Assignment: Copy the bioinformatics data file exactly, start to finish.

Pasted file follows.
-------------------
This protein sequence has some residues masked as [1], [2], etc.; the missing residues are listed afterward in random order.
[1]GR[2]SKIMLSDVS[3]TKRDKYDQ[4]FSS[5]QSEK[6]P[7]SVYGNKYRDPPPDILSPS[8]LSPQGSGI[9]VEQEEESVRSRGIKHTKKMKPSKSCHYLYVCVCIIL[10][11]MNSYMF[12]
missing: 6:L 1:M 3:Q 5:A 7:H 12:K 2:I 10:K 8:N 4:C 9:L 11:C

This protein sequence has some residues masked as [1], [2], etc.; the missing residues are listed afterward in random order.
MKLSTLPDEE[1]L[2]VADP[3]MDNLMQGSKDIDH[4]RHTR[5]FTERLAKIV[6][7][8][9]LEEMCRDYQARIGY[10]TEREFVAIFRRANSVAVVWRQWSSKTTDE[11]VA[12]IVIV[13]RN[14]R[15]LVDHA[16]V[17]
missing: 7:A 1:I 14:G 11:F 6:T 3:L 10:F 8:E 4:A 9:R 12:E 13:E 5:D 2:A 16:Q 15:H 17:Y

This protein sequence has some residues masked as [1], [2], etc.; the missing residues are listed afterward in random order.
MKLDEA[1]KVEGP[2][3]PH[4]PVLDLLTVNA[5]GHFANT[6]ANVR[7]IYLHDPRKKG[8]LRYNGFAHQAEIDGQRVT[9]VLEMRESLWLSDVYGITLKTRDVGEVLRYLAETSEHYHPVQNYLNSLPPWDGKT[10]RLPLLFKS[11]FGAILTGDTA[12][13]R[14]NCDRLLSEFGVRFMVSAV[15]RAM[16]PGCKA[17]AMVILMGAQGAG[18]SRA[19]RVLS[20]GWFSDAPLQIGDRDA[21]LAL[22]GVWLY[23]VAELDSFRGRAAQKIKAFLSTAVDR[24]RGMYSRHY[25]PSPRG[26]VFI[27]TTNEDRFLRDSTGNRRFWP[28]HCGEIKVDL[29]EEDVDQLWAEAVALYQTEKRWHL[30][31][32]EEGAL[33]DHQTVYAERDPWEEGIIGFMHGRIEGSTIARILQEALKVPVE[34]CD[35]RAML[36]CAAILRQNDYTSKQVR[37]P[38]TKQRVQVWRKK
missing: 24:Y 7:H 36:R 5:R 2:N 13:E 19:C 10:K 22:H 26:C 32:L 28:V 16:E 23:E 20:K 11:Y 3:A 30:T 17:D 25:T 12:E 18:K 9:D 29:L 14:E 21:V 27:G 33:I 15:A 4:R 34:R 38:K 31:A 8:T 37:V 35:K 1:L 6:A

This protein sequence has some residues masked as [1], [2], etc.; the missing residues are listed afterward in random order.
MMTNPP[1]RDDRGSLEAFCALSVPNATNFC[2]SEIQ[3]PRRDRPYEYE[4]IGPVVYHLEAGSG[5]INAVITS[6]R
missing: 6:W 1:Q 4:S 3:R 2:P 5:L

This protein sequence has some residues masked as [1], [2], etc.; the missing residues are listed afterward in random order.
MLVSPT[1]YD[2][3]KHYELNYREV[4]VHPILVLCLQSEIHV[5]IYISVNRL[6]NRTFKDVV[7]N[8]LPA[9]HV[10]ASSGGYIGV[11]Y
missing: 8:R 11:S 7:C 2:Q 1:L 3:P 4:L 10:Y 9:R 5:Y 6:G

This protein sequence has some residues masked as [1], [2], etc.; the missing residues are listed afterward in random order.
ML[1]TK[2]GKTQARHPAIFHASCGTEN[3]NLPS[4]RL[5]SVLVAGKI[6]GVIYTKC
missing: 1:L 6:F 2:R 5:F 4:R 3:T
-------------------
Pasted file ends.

This protein sequence has some residues masked as [1], [2], etc.; the missing residues are listed afterward in random order.
[1]GR[2]SKIMLSDVS[3]TKRDKYDQ[4]FSS[5]QSEK[6]P[7]SVYGNKYRDPPPDILSPS[8]LSPQGSGI[9]VEQEEESVRSRGIKHTKKMKPSKSCHYLYVCVCIIL[10][11]MNSYMF[12]
missing: 6:L 1:M 3:Q 5:A 7:H 12:K 2:I 10:K 8:N 4:C 9:L 11:C

This protein sequence has some residues masked as [1], [2], etc.; the missing residues are listed afterward in random order.
MKLSTLPDEE[1]L[2]VADP[3]MDNLMQGSKDIDH[4]RHTR[5]FTERLAKIV[6][7][8][9]LEEMCRDYQARIGY[10]TEREFVAIFRRANSVAVVWRQWSSKTTDE[11]VA[12]IVIV[13]RN[14]R[15]LVDHA[16]V[17]
missing: 7:A 1:I 14:G 11:F 6:T 3:L 10:F 8:E 4:A 9:R 12:E 13:E 5:D 2:A 16:Q 15:H 17:Y

This protein sequence has some residues masked as [1], [2], etc.; the missing residues are listed afterward in random order.
MKLDEA[1]KVEGP[2][3]PH[4]PVLDLLTVNA[5]GHFANT[6]ANVR[7]IYLHDPRKKG[8]LRYNGFAHQAEIDGQRVT[9]VLEMRESLWLSDVYGITLKTRDVGEVLRYLAETSEHYHPVQNYLNSLPPWDGKT[10]RLPLLFKS[11]FGAILTGDTA[12][13]R[14]NCDRLLSEFGVRFMVSAV[15]RAM[16]PGCKA[17]AMVILMGAQGAG[18]SRA[19]RVLS[20]GWFSDAPLQIGDRDA[21]LAL[22]GVWLY[23]VAELDSFRGRAAQKIKAFLSTAVDR[24]RGMYSRHY[25]PSPRG[26]VFI[27]TTNEDRFLRDSTGNRRFWP[28]HCGEIKVDL[29]EEDVDQLWAEAVALYQTEKRWHL[30][31][32]EEGAL[33]DHQTVYAERDPWEEGIIGFMHGRIEGSTIARILQEALKVPVE[34]CD[35]RAML[36]CAAILRQNDYTSKQVR[37]P[38]TKQRVQVWRKK
missing: 24:Y 7:H 36:R 5:R 2:N 13:E 19:C 10:K 22:H 26:C 32:L 28:V 16:E 23:E 20:K 11:Y 3:A 30:T 17:D 25:T 12:E 18:K 9:D 29:L 14:E 21:V 27:G 33:I 15:A 4:R 34:R 38:K 31:A 8:T 37:V 35:K 1:L 6:A

This protein sequence has some residues masked as [1], [2], etc.; the missing residues are listed afterward in random order.
MMTNPP[1]RDDRGSLEAFCALSVPNATNFC[2]SEIQ[3]PRRDRPYEYE[4]IGPVVYHLEAGSG[5]INAVITS[6]R
missing: 6:W 1:Q 4:S 3:R 2:P 5:L

This protein sequence has some residues masked as [1], [2], etc.; the missing residues are listed afterward in random order.
MLVSPT[1]YD[2][3]KHYELNYREV[4]VHPILVLCLQSEIHV[5]IYISVNRL[6]NRTFKDVV[7]N[8]LPA[9]HV[10]ASSGGYIGV[11]Y
missing: 8:R 11:S 7:C 2:Q 1:L 3:P 4:L 10:Y 9:R 5:Y 6:G

This protein sequence has some residues masked as [1], [2], etc.; the missing residues are listed afterward in random order.
ML[1]TK[2]GKTQARHPAIFHASCGTEN[3]NLPS[4]RL[5]SVLVAGKI[6]GVIYTKC
missing: 1:L 6:F 2:R 5:F 4:R 3:T